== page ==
Tips For Moving To A New Home When You Have PTSD

This article was developed via a partnership with BetterHelp.

You can’t help but get excited at the prospect of moving to another town or even a different continent. Most people look forward to moving out of their old house and starting a new life, especially if they had previously been living in bad conditions.

However, moving can be nerve-wracking, especially for those who suffer from post-traumatic stress disorder, which can make the transition much more difficult.

For better or worse, moving to a new place is fraught with mixed feelings that inevitably lead to “moving stress.” It’s not going to be easy to put together a move plan. It is vital to understand and plan for it effectively if you want to move with less stress and easily settle into your new house.

What Is Post-Traumatic Stress Disorder?

Individuals who have been subjected to violence, or major injury as a result of a traumatic incident, such as a natural catastrophe, a terrible accident, a terrorist act, war or sexual assault, are at risk of developing post-traumatic stress disorder.

Although PTSD has been referred to by several labels in the past, such as “shell shock” and “battle exhaustion” following World War I and World War II, it does not only affect combat veterans. PTSD can afflict anyone, regardless of race, nationality, or culture.

People who suffer from post-traumatic stress disorder (PTSD) have troubling thoughts and feelings that persist long after the traumatic incident has stopped. They may have flashbacks or nightmares; they may feel sad, fearful, or angry; and they may feel isolated or distant from others. It is common for people with post-traumatic stress disorder (PTSD) to avoid situations or people that bring back memories of the trauma. They may have significant negative reactions to simple things like loud noises or unintentional touch.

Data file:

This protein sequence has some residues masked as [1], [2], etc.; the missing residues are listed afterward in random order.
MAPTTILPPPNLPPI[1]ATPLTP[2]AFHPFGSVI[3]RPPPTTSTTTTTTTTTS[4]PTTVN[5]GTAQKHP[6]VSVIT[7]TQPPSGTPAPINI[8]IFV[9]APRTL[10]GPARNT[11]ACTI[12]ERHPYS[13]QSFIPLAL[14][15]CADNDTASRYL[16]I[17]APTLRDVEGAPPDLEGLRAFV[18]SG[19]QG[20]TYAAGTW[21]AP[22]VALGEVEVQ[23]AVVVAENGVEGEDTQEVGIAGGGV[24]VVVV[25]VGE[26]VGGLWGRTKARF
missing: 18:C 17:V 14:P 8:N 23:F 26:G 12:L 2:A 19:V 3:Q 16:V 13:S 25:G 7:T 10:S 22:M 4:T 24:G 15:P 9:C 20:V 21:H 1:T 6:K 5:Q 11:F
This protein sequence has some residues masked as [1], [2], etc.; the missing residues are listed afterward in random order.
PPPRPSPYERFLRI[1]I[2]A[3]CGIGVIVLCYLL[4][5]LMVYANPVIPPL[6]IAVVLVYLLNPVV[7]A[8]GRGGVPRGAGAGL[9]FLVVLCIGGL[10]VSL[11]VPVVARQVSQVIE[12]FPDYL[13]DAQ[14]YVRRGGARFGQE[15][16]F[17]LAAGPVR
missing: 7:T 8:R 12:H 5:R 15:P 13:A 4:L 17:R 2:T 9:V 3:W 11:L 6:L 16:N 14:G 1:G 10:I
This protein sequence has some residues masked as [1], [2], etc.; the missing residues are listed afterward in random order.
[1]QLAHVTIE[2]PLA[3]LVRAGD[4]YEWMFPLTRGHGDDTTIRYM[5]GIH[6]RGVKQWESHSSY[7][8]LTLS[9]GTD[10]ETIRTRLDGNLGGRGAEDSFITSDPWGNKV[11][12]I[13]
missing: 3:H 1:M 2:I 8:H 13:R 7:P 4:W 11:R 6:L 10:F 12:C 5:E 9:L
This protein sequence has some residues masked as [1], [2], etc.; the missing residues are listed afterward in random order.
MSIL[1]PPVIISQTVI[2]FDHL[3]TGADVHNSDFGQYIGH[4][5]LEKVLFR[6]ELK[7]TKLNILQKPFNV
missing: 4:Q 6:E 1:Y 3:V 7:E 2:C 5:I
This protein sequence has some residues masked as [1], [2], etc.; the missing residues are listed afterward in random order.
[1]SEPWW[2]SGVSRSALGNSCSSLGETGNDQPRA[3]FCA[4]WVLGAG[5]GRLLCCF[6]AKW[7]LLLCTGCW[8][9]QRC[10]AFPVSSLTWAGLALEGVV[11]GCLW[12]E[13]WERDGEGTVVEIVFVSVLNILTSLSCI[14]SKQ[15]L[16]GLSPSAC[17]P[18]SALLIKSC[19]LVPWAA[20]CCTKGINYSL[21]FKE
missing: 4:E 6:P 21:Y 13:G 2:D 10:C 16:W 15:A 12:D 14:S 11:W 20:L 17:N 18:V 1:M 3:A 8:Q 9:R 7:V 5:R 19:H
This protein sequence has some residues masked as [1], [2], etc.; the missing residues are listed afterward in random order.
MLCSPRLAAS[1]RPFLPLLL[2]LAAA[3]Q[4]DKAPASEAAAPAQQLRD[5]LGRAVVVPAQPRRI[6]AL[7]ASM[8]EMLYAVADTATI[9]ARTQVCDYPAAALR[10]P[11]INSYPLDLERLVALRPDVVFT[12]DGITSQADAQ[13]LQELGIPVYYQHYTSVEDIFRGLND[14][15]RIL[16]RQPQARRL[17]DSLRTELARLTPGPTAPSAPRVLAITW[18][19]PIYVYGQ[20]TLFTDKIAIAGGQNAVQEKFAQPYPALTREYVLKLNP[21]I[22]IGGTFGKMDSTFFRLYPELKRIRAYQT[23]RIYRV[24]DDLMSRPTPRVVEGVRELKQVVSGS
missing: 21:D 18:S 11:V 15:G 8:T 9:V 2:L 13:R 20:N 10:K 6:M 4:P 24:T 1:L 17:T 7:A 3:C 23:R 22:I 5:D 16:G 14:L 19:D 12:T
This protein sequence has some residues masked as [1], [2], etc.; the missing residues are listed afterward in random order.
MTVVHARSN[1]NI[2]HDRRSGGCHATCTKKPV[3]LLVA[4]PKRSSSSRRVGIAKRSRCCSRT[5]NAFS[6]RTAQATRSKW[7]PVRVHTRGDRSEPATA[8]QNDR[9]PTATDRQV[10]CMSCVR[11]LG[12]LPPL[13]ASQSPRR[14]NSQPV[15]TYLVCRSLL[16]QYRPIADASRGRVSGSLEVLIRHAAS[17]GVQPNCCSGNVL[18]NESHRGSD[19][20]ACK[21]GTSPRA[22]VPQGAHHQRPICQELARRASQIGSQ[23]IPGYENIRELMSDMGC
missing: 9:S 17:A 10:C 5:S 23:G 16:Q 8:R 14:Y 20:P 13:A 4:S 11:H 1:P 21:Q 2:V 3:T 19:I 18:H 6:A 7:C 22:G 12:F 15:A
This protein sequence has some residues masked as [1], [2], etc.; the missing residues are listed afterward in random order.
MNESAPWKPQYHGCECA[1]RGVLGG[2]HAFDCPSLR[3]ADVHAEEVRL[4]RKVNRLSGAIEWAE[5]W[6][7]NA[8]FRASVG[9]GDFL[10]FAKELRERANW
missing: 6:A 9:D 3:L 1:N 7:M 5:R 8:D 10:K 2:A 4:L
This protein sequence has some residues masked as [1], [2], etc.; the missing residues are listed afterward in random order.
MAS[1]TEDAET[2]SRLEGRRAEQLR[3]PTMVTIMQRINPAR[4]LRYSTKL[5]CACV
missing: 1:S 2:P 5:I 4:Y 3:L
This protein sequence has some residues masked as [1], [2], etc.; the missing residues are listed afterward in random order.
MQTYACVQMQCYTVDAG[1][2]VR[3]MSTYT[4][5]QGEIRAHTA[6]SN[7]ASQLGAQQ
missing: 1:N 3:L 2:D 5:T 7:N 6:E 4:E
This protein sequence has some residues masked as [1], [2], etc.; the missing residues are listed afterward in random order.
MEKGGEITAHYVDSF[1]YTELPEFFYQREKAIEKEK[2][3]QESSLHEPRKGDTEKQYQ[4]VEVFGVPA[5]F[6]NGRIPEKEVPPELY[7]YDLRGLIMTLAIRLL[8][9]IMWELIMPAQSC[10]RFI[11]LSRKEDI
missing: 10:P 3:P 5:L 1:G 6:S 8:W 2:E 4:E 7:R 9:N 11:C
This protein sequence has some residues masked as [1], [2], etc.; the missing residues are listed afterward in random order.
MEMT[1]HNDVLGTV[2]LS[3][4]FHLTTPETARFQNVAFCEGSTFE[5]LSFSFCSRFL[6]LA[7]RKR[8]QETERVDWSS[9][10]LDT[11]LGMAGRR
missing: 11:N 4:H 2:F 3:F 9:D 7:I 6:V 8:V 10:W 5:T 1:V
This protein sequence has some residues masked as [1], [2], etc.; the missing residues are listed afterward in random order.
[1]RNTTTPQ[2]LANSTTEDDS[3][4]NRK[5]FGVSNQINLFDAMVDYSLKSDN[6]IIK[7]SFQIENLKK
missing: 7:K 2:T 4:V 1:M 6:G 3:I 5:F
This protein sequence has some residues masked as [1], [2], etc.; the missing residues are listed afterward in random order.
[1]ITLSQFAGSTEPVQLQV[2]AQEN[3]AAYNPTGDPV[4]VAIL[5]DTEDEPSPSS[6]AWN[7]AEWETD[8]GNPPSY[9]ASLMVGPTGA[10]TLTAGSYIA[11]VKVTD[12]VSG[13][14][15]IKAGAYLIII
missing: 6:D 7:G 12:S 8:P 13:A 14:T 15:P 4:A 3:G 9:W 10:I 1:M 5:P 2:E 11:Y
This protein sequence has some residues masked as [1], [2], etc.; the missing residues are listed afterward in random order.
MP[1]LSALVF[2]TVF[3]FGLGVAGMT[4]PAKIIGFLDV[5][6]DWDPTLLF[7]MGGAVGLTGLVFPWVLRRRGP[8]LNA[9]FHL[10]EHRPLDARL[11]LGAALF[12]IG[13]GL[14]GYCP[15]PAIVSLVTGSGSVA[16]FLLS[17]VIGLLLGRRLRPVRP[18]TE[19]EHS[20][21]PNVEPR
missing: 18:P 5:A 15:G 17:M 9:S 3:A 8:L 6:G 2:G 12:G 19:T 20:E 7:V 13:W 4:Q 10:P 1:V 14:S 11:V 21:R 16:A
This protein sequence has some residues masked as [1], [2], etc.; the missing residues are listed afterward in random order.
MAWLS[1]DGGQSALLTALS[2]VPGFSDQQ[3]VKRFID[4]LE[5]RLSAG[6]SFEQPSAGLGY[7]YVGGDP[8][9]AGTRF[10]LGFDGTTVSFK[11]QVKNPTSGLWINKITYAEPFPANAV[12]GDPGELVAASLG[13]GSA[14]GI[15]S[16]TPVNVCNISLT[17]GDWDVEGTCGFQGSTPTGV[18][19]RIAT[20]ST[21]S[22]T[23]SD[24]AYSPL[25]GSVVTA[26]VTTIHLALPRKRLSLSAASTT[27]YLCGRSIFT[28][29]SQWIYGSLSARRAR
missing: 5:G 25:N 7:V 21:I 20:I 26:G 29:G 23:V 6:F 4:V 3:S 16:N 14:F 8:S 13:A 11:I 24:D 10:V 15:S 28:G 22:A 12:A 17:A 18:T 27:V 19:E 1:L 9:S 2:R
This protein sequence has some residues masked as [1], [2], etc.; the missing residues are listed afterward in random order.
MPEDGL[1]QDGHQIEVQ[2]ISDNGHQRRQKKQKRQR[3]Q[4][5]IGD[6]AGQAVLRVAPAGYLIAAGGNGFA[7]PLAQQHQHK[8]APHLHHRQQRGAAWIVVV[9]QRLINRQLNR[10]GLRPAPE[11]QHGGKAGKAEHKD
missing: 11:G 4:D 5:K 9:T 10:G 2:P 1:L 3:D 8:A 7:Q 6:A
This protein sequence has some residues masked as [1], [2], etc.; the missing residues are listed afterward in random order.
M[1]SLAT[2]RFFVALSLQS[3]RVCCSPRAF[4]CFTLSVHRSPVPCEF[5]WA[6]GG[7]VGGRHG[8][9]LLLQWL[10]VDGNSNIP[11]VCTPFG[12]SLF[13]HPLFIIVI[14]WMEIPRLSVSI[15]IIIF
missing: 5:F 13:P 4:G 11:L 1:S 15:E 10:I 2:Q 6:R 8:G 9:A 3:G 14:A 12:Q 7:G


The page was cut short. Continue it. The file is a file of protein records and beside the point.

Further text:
Factors That Cause Stress During A Move

Getting rid of your home is stressful for many reasons. Moving into a new home should be a chance to start over and forget about the ups and downs of your past. Moving doesn’t necessarily cause stress in and of itself, however. Moving out can be emotionally taxing for a number of reasons, including the following:

Big Changes

Moving to a new location, finding a new career, and making new friends are all part of the process of transitioning. Anxiety is a common reaction to change. Being in motion will cause you to sense this.


Moving is connected with so many different things. One of the most common sources of anxiety for those who are moving is a lack of financial resources. Even if you live a simple lifestyle, moving to a new place can still be expensive. It doesn’t matter if you have the money or not to relocate; moving will still cost you money.


During a house move, it feels like your entire life has been put on hold. In order to keep going, you have to put all of your focus and energy into it, which might induce stress. Even if you’re only moving a few miles or moving to a new city, you’ll need enough time to prepare and settle into your new location.